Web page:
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Keeping the Brain Healthy

How do we teach in a brain-friendly way so that our learners will be more likely to recall the information being learned? There are five simple strategies we can utilize that will enable us to optimize memory formation. I like to use a mnemonic device called CROME to help me remember the five strategies.

C stands for “Chunk” Information.
R reminds us of the importance of repetition.
O helps us remember the need for oxygen and glucose.
M means that we must link the learning to something that is “meaningful” or relevant for the learner.
E helps us understand that our emotional state impacts what and how we remember.

In previous issues, we have investigated the first two strategies. In this issue, we will look at the importance for oxygen and glucose in the process of learning and recalling information.

(Editor’s note: This article is focused especially toward teaching children. It has direct application for a Lutheran elementary school, Sunday school, or Catechism class. The suggestions at the end would work best for that age level. But oxygen and glucose levels are just as important for adult learners. Knowing that may help someone decide when to offer the class or the types of activities to use within each class session.)

Sunset-Breathing-ActiveIn order for your mind to work, it must have oxygen. We can live without food, water, and sleep for a time, but we cannot survive without a constant supply of oxygen. Also, our brain is unable to function well when it has limited oxygen. With a diminished supply of oxygen, we are not able to focus or attend to matters. The best ways to provide an adequate supply of oxygen to the brain are through deep breathing and through movement. A beautiful side effect of practicing deep breathing is that it can also help us regulate our emotions. The vagus nerve runs from your brain to your stomach region and helps regulate the brain, lungs, heart, and stomach so that they work in sync with one another. We can activate the vagus nerve through deep breathing, which also has a very calming effect on the mind. The more calm we are, the more we are able to focus and concentrate.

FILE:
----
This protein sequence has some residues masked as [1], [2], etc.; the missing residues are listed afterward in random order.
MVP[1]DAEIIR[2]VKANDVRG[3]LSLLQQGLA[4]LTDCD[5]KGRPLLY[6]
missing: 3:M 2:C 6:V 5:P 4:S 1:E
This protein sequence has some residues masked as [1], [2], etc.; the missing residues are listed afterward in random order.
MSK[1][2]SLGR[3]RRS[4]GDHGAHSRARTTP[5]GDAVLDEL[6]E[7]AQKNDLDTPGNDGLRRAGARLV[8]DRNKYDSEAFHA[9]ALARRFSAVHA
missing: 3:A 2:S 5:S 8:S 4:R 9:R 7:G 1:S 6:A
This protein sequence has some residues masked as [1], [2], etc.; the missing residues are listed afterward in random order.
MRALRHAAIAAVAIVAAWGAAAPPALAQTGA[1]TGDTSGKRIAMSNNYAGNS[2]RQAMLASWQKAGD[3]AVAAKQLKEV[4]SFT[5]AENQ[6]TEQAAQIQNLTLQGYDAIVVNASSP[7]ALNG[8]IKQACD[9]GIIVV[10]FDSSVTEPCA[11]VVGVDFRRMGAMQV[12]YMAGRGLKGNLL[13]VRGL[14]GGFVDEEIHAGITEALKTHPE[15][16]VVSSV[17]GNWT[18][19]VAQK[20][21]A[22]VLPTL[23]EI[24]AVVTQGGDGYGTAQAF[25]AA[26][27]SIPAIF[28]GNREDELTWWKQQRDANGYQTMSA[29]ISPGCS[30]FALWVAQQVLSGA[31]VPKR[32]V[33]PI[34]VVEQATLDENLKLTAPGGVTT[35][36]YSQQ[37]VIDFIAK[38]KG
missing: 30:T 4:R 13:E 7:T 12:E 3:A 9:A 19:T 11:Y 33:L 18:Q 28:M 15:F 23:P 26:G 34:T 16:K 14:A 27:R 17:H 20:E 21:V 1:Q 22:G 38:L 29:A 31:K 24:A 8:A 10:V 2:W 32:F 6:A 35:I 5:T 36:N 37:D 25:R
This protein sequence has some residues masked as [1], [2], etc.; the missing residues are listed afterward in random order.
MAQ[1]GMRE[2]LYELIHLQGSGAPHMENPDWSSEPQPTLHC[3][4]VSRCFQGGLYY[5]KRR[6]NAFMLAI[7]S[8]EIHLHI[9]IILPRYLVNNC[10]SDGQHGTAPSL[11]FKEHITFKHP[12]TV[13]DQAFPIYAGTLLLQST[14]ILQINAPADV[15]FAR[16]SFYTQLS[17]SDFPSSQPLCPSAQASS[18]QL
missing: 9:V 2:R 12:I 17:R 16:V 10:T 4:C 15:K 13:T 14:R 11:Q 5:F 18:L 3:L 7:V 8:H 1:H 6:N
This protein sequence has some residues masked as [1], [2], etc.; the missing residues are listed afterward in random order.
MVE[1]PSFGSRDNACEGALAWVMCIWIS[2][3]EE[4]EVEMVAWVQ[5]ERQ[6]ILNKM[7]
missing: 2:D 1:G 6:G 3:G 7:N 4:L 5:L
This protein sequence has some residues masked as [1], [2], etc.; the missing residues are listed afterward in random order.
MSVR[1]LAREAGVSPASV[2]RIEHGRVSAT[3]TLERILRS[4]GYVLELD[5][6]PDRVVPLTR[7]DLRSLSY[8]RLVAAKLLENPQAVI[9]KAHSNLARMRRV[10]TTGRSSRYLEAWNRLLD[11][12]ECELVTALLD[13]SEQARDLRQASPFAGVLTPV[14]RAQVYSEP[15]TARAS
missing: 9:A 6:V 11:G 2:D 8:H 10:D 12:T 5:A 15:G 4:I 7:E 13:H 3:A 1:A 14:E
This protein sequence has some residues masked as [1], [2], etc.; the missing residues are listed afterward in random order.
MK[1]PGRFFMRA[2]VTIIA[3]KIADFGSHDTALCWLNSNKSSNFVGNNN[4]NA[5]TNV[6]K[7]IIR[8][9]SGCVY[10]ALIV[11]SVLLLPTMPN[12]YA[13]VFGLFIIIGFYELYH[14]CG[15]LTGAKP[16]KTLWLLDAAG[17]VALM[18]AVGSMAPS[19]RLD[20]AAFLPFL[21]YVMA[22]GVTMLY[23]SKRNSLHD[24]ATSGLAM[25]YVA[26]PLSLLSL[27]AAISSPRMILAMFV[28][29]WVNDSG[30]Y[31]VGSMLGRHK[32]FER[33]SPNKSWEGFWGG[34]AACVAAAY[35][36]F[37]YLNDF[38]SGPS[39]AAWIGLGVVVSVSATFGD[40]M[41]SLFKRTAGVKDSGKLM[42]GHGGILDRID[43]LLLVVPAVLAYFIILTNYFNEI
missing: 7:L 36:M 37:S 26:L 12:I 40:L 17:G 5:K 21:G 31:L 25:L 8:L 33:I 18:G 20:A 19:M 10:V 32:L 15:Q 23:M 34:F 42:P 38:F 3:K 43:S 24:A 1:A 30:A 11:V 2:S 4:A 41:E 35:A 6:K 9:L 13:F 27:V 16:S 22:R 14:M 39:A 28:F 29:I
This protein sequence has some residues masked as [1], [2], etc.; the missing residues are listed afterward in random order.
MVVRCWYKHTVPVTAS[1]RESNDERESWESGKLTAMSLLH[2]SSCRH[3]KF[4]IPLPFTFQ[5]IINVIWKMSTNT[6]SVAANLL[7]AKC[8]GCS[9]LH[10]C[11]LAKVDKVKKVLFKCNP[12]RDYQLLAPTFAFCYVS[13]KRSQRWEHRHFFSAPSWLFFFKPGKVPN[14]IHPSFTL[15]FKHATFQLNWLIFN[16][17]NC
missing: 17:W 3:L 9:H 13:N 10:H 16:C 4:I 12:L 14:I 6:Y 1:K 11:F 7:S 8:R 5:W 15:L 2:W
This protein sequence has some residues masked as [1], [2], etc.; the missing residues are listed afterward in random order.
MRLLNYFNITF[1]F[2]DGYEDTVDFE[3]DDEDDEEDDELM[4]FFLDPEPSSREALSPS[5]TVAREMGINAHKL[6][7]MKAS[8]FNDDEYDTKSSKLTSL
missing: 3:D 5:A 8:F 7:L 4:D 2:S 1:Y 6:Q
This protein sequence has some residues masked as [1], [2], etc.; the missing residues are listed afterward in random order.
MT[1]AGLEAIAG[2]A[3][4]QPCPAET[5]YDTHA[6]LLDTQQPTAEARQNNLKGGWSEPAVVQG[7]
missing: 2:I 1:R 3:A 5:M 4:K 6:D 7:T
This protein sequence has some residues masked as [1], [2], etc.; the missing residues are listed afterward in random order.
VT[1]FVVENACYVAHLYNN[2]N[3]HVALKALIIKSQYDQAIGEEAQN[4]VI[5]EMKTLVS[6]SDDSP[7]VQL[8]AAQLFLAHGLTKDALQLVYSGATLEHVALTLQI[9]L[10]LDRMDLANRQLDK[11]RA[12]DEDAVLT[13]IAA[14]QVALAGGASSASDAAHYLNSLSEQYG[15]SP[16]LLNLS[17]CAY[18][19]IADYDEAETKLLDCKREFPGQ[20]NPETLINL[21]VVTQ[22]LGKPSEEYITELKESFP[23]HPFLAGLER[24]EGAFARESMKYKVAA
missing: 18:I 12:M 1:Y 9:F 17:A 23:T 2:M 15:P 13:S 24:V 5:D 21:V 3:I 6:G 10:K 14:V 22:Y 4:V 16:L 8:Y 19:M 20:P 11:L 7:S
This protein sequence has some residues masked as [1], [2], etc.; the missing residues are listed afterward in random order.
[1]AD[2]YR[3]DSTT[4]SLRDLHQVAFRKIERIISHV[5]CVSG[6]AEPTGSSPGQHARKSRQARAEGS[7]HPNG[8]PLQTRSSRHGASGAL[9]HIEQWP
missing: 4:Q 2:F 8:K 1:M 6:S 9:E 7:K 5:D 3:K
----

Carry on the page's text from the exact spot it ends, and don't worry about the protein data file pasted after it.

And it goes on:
Our glucose intake also affects our brain function. Glucose is the energy our brains run on. If we have too little or too much glucose, it directly impacts our ability to focus and learn. If a student arrives at school and has not had breakfast, there is no energy or fuel in the tank to help the brain function. The opposite is also a danger. If the child had a Mountain Dew, Doritos, and Cocoa Puffs for breakfast, there is so much glucose that the child will not be able to settle and focus.

One of the best ways to make certain your class has a healthy environment for oxygen and glucose is to incorporate movement into your lessons.

Energizers – “Take 30 seconds and turn to a neighbor and develop your own personal handshake.”

Hands On/Drama – “Reenact a scene from the Bible.”

Movement – “Stand up and touch three things in the room that are black, and then find someone standing near you and practice reciting your memory work.

Creating opportunities for students to move increases oxygen intake but also puts their brains in an optimal state to help them process and retain information.

(If we apply this to the Bible class setting, we may legitimately conclude that the coffee cake and fruit juice served before class play a greater role than simply satisfying the sweet tooth.

To encourage deep breathing, you might consider opening the class with the singing of a hymn. However, be sensitive to the culture of your class. If class members didn’t grow up singing Lutheran hymns, this activity could be intimidating. Instead, you might open your class by saying, “Since oxygen helps our brains function better, let’s all take a deep breath as we start.”

Planning breakout groups where members move together, or move from one group to another, can provide just enough movement to stimulate greater oxygen intake. Editor.)